Making its ‘re-debut’ on consoles, Monster Hunter: World has definitely seen a strong impact on release. The hot topics of conversation drifts from the game’s truly stunning visuals to its impressive interactions with the creatures that inhabit it, which is completely understandable. In an age where games are exploring some of the most unique features that a large-scale open game can offer, it’s all the more impressive when a game sets itself apart from the competition.
Obviously, Monster Hunter is not a new franchise. They’ve been delivering more of the same formula since the PS2, and the cult following has remained strong enough over the years to count the franchise as a success. That being said, Monster Hunter has always struggled with western audiences. I would attribute this mainly to complexities with the UI and the combat system, but Dark Souls has been wildly popular in spite of those elements. One huge difference is that From Software has kept ‘streamlining’ as a top priority over the years, while Capcom continues to toss their fans in the deep end with each new Monster Hunter installment.
As someone who has always admired the style of the Monster Hunter series, I’ve tried several times to immerse myself in each new release. I put the most time into Monster Hunter: 4 Ultimate, but I was never able to find the connection I needed to really explore the games nooks and crannies. Friends that I played with were constantly passing me up, so I was always in a rush to get better weapons and armor. I can say from experience that this is the absolute worst way to play one of these games. Monster Hunter is meant to be played with patience and attention to detail. If you start to peel back the layers of its many mechanics, that will be evident.
I was hesitant to play Monster Hunter: World for these exact reasons. I’m not the most patient gamer, and I often fall behind in games that primarily focus on loot gathering or gear crafting in a multiplayer heavy environment. I was simultaneously having flashbacks of the cumbersome menus and clunky combat mechanics that drove me absolutely insane when I was playing on my 3DS. I thought back to the inconvenient features that just added to the nonsense: loading between zones, changing your equipment, party gathering and mission selecting.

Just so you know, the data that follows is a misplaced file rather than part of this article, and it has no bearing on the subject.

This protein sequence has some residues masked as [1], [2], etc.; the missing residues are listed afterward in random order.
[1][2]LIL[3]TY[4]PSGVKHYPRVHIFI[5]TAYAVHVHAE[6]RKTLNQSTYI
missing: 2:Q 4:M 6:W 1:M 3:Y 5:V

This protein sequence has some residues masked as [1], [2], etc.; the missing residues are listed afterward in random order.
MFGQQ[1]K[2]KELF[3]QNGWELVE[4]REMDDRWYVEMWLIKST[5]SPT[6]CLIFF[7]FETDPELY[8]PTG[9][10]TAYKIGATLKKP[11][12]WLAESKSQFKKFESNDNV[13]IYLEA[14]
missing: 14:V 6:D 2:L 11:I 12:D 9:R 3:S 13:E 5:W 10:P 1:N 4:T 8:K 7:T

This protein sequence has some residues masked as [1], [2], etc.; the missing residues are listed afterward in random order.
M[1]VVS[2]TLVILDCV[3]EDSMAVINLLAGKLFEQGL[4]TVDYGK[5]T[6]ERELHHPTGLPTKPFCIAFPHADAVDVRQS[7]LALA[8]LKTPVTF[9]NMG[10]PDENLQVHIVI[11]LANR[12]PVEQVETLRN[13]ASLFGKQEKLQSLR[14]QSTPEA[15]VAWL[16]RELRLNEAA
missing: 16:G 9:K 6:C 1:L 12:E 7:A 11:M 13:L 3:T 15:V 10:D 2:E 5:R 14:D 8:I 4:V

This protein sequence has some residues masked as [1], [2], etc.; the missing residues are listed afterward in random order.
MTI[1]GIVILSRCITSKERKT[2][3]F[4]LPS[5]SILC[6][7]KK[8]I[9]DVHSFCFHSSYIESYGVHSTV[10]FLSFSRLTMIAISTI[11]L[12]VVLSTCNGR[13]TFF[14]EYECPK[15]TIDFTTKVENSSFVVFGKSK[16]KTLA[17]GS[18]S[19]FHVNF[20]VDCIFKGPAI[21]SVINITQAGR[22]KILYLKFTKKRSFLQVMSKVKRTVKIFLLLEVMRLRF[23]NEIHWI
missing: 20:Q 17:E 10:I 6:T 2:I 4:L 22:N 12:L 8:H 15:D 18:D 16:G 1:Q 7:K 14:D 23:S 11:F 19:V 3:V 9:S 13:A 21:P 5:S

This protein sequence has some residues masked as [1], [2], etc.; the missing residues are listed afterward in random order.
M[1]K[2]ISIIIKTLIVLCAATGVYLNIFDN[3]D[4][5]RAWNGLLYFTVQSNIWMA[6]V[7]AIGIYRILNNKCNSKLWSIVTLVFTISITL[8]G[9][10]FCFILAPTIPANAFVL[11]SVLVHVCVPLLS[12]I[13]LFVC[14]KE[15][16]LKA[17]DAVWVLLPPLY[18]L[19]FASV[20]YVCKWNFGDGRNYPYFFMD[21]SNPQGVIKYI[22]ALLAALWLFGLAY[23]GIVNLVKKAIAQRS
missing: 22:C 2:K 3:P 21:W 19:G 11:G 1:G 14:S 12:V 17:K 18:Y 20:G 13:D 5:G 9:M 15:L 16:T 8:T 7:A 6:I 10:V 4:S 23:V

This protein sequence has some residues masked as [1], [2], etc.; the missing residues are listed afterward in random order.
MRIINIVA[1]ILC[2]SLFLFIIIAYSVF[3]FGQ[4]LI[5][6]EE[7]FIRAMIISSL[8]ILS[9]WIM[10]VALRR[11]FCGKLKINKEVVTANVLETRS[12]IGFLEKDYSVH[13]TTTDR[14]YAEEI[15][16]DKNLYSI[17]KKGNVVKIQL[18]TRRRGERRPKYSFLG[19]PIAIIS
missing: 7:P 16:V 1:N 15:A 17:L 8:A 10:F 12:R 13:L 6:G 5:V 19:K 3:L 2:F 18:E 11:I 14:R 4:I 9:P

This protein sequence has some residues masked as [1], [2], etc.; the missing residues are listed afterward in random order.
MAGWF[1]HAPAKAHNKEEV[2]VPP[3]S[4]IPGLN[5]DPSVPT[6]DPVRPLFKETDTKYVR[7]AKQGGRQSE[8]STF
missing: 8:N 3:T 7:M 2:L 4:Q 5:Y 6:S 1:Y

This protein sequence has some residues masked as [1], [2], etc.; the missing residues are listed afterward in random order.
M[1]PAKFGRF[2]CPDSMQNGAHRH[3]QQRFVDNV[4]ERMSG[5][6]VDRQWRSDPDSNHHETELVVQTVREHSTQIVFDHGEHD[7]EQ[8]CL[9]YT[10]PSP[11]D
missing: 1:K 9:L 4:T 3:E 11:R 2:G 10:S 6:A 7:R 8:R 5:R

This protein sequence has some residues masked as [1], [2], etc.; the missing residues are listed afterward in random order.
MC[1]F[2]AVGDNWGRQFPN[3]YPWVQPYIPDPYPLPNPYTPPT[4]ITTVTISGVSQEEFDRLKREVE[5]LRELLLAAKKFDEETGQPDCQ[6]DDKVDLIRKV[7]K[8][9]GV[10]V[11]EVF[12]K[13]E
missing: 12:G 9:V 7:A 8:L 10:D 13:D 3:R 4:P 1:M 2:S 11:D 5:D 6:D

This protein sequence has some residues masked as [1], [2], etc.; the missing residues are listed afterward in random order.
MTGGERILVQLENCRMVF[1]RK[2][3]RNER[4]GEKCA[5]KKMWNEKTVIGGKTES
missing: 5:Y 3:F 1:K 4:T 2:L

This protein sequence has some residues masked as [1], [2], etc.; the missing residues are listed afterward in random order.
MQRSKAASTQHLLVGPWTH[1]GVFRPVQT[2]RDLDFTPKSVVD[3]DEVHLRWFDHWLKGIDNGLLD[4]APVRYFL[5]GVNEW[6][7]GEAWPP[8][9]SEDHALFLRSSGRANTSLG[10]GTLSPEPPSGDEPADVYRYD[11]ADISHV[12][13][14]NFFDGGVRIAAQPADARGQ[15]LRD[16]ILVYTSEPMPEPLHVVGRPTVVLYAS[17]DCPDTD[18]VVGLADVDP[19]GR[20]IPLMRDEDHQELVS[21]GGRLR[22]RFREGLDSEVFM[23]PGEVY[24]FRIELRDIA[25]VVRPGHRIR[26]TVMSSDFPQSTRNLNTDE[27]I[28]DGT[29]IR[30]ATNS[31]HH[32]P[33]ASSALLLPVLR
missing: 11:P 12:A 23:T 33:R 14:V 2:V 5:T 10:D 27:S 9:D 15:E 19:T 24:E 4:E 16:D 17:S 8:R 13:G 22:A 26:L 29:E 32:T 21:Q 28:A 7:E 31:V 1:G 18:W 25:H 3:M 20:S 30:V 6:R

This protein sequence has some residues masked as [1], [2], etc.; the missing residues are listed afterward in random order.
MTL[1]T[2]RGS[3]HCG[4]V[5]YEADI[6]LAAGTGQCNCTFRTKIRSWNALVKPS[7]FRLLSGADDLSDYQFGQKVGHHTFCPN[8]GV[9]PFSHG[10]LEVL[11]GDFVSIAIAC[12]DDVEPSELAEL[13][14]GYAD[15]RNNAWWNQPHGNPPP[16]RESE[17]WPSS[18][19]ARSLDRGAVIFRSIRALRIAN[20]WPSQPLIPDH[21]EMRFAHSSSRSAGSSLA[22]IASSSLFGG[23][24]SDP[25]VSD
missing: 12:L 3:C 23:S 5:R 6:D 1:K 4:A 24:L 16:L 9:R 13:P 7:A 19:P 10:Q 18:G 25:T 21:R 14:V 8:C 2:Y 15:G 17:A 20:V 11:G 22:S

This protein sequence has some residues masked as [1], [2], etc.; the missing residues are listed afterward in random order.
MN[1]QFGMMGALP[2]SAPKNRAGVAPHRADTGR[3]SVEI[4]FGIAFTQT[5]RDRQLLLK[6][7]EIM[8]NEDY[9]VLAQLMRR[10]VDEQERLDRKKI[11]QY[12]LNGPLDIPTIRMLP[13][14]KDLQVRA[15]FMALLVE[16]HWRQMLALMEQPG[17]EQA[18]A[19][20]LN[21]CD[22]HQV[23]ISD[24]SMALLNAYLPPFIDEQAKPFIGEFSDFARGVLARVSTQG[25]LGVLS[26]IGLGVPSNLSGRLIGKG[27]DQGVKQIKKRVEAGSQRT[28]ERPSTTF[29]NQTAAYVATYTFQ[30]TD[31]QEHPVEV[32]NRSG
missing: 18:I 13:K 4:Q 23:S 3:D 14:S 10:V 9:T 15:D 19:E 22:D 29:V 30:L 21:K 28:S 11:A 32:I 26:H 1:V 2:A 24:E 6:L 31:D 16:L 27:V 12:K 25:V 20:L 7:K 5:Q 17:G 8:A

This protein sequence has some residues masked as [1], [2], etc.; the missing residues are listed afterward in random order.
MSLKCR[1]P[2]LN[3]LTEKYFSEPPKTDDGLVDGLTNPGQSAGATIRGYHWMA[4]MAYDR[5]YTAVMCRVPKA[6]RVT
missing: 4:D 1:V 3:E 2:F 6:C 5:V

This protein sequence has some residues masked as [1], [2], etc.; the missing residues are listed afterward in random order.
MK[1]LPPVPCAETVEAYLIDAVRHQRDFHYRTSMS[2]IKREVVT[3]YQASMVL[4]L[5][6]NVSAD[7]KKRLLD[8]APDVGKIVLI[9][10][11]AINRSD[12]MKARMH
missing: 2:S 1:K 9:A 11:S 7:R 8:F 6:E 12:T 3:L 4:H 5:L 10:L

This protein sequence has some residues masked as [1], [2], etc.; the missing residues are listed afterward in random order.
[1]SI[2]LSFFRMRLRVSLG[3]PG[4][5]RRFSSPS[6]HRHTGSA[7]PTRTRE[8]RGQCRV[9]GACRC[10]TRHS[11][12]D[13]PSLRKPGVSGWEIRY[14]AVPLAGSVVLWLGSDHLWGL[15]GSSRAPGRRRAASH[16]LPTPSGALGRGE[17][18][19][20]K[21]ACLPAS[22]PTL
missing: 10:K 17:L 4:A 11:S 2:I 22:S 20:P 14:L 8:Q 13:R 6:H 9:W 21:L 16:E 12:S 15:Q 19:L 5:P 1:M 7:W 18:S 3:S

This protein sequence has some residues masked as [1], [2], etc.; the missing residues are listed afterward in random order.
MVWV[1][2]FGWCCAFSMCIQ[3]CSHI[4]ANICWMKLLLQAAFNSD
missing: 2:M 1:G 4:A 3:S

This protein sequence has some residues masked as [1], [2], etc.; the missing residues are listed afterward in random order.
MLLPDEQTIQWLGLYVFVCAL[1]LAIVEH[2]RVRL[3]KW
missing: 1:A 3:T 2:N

Capcom Pulled Out the Big Guns
From the early online coverage Its clear that Capcom has gone above and beyond for Monster Hunter: World. Rather than make a bigger scale entry for consoles, they’ve re-envisioned the entire structure of the game. After just five hours of playtime I saw so many of my concerns addressed. For the first time since I played Monster Hunter on Playstation 2, I can feel a real pull to keep on trucking through. I want to see the environments, the monsters, the crafting components, and the best part about the entire experience is that I feel comfortable doing it. Capcom has implemented so many major improvements to their niche franchise, but the biggest improvements actually come from the vast amount of smaller changes.
Quality of life can seem like a trivial standard to punish a game by, but just think for a second how critically important the seemingly insignificant features of a game are to players. Interactions need to be smooth and optimal to avoid agitating someone into a state where they would rather move on than work around the difficulty or nuisance. An example I’ve always gone back to in this case is the Witcher series. I found it nearly impossible to play through the Witcher 2 because of its over-complicated and unreliable combat system. For years I would re-download the game to try again, but after a few hours I would always give up. When the Witcher 3 was released the improvements to these annoyances was beyond compare, allowing me to immerse myself like I always wanted. Monster Hunter: World has done the exact same thing here.